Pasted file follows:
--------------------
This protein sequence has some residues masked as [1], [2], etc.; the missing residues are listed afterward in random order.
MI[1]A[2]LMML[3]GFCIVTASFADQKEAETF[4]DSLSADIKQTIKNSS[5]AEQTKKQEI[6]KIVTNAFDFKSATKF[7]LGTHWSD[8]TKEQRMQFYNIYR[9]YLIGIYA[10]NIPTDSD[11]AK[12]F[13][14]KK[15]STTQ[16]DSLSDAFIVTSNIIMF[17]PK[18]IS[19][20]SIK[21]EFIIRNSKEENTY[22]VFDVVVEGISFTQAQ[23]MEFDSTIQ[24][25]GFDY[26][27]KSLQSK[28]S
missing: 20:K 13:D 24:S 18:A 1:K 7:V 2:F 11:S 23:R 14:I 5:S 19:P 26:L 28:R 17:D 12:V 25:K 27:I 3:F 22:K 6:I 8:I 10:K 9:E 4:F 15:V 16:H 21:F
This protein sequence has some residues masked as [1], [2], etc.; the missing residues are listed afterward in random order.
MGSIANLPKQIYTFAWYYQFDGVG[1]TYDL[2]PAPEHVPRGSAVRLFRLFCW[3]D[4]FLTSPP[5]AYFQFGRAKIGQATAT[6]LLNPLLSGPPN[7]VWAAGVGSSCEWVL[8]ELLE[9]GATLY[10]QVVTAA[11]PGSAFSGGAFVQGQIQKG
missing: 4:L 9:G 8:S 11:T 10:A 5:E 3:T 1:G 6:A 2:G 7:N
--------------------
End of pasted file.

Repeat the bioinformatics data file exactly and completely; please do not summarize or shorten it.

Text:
This protein sequence has some residues masked as [1], [2], etc.; the missing residues are listed afterward in random order.
MI[1]A[2]LMML[3]GFCIVTASFADQKEAETF[4]DSLSADIKQTIKNSS[5]AEQTKKQEI[6]KIVTNAFDFKSATKF[7]LGTHWSD[8]TKEQRMQFYNIYR[9]YLIGIYA[10]NIPTDSD[11]AK[12]F[13][14]KK[15]STTQ[16]DSLSDAFIVTSNIIMF[17]PK[18]IS[19][20]SIK[21]EFIIRNSKEENTY[22]VFDVVVEGISFTQAQ[23]MEFDSTIQ[24][25]GFDY[26][27]KSLQSK[28]S
missing: 20:K 13:D 24:S 18:A 1:K 7:V 2:F 11:S 23:R 14:I 5:S 19:P 26:L 28:R 17:D 12:V 25:K 27:I 3:F 22:K 6:I 8:I 10:K 9:E 4:F 15:V 16:H 21:F
This protein sequence has some residues masked as [1], [2], etc.; the missing residues are listed afterward in random order.
MGSIANLPKQIYTFAWYYQFDGVG[1]TYDL[2]PAPEHVPRGSAVRLFRLFCW[3]D[4]FLTSPP[5]AYFQFGRAKIGQATAT[6]LLNPLLSGPPN[7]VWAAGVGSSCEWVL[8]ELLE[9]GATLY[10]QVVTAA[11]PGSAFSGGAFVQGQIQKG
missing: 4:L 9:G 8:S 11:T 10:A 5:E 3:T 1:G 6:A 2:G 7:N